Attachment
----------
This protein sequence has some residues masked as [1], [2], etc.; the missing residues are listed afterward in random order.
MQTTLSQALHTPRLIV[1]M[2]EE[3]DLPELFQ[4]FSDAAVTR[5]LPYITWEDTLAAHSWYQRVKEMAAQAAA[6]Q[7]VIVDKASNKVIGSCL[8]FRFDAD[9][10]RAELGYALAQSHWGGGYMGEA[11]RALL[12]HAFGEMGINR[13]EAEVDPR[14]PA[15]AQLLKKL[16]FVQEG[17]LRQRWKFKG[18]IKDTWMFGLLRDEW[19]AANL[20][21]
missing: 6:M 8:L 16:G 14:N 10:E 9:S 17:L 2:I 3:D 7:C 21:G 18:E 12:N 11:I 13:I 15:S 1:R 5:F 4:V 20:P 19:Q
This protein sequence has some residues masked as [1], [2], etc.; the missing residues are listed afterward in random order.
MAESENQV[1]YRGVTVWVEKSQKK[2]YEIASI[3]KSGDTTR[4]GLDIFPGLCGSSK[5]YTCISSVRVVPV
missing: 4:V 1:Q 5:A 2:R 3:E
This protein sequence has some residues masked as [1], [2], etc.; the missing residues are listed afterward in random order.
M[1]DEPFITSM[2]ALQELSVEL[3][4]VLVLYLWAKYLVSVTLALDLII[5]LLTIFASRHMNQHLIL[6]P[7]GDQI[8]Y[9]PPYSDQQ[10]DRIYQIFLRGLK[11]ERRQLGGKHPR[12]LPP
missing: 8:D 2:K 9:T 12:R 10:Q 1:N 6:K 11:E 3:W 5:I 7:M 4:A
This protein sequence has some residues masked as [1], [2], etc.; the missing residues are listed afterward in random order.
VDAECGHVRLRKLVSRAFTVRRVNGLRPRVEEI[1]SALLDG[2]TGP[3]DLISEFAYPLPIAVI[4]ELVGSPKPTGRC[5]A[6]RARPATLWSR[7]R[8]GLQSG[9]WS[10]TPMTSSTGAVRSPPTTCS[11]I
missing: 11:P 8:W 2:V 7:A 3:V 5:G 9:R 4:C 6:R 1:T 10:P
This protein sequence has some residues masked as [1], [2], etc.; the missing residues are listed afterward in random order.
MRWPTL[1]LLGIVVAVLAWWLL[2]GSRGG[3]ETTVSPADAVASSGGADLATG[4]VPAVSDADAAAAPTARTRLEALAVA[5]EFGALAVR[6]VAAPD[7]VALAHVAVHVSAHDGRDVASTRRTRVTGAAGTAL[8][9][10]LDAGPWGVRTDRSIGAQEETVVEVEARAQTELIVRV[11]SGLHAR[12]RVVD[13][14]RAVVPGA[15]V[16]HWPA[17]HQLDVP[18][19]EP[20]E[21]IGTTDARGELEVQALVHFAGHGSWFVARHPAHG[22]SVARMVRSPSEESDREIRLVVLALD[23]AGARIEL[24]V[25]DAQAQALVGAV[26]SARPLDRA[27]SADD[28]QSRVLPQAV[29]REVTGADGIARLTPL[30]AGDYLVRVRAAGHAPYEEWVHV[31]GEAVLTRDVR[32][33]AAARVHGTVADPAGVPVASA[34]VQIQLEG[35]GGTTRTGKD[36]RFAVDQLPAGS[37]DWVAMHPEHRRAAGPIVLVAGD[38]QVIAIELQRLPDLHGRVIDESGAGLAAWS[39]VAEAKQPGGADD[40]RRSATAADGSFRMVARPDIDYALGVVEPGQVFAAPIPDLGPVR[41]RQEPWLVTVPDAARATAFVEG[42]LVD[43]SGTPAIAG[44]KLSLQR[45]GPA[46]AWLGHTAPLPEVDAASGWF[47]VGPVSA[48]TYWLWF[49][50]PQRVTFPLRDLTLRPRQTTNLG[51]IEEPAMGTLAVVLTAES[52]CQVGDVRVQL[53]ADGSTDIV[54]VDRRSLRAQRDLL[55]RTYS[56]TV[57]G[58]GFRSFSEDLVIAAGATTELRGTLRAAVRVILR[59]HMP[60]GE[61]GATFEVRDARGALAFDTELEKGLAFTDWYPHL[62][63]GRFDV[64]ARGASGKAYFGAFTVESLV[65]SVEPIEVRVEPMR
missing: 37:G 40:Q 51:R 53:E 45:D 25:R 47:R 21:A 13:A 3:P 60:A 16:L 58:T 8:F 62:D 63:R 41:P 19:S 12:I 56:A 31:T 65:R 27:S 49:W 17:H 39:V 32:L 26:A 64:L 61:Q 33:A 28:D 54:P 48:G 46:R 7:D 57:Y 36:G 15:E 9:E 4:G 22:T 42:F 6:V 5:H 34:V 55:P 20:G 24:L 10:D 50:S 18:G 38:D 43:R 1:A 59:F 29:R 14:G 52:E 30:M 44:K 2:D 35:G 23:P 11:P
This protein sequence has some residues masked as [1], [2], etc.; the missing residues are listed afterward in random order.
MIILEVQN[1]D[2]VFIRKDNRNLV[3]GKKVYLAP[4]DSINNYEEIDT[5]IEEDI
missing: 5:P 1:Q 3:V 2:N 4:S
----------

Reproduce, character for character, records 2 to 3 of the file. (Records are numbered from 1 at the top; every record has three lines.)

This protein sequence has some residues masked as [1], [2], etc.; the missing residues are listed afterward in random order.
MAESENQV[1]YRGVTVWVEKSQKK[2]YEIASI[3]KSGDTTR[4]GLDIFPGLCGSSK[5]YTCISSVRVVPV
missing: 4:V 1:Q 5:A 2:R 3:E
This protein sequence has some residues masked as [1], [2], etc.; the missing residues are listed afterward in random order.
M[1]DEPFITSM[2]ALQELSVEL[3][4]VLVLYLWAKYLVSVTLALDLII[5]LLTIFASRHMNQHLIL[6]P[7]GDQI[8]Y[9]PPYSDQQ[10]DRIYQIFLRGLK[11]ERRQLGGKHPR[12]LPP
missing: 8:D 2:K 9:T 12:R 10:Q 1:N 6:K 11:E 3:W 5:I 7:M 4:A